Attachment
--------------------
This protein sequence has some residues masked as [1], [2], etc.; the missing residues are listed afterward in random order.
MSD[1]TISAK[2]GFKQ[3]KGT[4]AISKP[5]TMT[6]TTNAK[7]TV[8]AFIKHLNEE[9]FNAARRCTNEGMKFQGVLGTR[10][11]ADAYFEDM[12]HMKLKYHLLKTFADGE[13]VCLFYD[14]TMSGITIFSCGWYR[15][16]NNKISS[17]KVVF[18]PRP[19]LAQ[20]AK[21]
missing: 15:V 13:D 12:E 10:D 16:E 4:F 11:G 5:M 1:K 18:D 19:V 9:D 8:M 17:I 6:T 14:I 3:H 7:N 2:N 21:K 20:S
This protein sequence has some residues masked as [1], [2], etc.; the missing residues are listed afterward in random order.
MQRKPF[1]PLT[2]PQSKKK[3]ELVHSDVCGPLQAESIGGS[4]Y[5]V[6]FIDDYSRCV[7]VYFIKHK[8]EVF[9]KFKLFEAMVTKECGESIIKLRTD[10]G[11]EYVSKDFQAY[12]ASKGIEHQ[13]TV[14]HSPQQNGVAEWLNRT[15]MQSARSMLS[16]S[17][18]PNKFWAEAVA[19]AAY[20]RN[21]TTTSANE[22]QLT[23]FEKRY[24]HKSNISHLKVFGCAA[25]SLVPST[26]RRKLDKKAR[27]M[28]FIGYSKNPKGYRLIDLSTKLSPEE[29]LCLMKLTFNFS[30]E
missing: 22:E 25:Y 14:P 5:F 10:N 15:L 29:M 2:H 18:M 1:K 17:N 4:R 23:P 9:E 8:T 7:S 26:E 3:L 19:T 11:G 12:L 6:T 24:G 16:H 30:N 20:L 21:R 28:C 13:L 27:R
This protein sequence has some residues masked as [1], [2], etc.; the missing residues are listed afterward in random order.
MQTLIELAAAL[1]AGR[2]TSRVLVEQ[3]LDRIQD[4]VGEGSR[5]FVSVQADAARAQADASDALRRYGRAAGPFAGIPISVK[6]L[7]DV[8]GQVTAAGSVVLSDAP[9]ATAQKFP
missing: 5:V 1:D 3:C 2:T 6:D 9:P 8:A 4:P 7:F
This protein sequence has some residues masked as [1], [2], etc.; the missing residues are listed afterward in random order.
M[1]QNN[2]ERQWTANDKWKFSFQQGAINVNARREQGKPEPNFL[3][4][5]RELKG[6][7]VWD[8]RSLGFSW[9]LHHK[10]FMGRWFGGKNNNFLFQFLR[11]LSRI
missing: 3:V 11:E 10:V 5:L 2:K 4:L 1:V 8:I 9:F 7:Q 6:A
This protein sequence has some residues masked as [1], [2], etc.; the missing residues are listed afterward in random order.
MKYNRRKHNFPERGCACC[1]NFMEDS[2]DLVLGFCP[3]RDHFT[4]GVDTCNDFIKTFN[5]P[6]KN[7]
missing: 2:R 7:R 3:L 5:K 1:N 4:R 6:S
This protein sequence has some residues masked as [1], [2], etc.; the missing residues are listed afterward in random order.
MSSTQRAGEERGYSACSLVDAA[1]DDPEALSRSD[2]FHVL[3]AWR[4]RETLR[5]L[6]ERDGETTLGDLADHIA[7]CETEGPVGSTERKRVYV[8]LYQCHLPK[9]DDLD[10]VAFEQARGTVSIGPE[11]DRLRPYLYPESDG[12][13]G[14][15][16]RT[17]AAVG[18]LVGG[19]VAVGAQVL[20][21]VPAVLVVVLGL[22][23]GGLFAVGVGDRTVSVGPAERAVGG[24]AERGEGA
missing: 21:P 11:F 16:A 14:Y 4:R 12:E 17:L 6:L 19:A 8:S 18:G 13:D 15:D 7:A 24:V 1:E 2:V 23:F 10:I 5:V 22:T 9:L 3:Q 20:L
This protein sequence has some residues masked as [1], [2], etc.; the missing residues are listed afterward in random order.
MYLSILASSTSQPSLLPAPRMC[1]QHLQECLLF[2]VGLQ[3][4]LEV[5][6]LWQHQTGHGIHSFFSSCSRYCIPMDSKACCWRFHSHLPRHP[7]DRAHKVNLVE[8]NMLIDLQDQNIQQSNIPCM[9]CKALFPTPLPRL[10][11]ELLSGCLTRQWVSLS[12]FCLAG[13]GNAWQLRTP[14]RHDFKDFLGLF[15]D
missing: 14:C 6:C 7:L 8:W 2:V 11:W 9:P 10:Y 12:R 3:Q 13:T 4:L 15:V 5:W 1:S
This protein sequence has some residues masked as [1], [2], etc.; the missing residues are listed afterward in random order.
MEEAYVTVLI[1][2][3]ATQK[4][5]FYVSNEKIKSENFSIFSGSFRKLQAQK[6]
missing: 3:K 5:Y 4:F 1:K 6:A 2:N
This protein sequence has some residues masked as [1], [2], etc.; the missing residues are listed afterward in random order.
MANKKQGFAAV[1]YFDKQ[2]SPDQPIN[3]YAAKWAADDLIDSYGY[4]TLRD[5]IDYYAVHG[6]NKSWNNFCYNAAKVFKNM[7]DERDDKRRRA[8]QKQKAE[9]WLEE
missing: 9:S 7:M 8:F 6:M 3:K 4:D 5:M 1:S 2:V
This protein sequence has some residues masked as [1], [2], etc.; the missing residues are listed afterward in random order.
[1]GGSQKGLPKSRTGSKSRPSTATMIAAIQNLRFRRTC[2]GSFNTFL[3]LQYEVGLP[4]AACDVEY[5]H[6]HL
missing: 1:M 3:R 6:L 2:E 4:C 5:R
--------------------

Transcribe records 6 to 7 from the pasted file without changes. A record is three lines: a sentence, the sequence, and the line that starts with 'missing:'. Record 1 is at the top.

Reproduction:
This protein sequence has some residues masked as [1], [2], etc.; the missing residues are listed afterward in random order.
MSSTQRAGEERGYSACSLVDAA[1]DDPEALSRSD[2]FHVL[3]AWR[4]RETLR[5]L[6]ERDGETTLGDLADHIA[7]CETEGPVGSTERKRVYV[8]LYQCHLPK[9]DDLD[10]VAFEQARGTVSIGPE[11]DRLRPYLYPESDG[12][13]G[14][15][16]RT[17]AAVG[18]LVGG[19]VAVGAQVL[20][21]VPAVLVVVLGL[22][23]GGLFAVGVGDRTVSVGPAERAVGG[24]AERGEGA
missing: 21:P 11:F 16:A 14:Y 4:R 12:E 17:L 6:L 19:A 8:S 18:G 13:D 15:D 7:A 24:V 1:E 2:V 23:F 10:I 5:V 22:T 9:L 3:Q 20:L
This protein sequence has some residues masked as [1], [2], etc.; the missing residues are listed afterward in random order.
MYLSILASSTSQPSLLPAPRMC[1]QHLQECLLF[2]VGLQ[3][4]LEV[5][6]LWQHQTGHGIHSFFSSCSRYCIPMDSKACCWRFHSHLPRHP[7]DRAHKVNLVE[8]NMLIDLQDQNIQQSNIPCM[9]CKALFPTPLPRL[10][11]ELLSGCLTRQWVSLS[12]FCLAG[13]GNAWQLRTP[14]RHDFKDFLGLF[15]D
missing: 14:C 6:C 7:L 8:W 2:V 11:W 9:P 10:Y 12:R 3:Q 13:T 4:L 15:V 5:W 1:S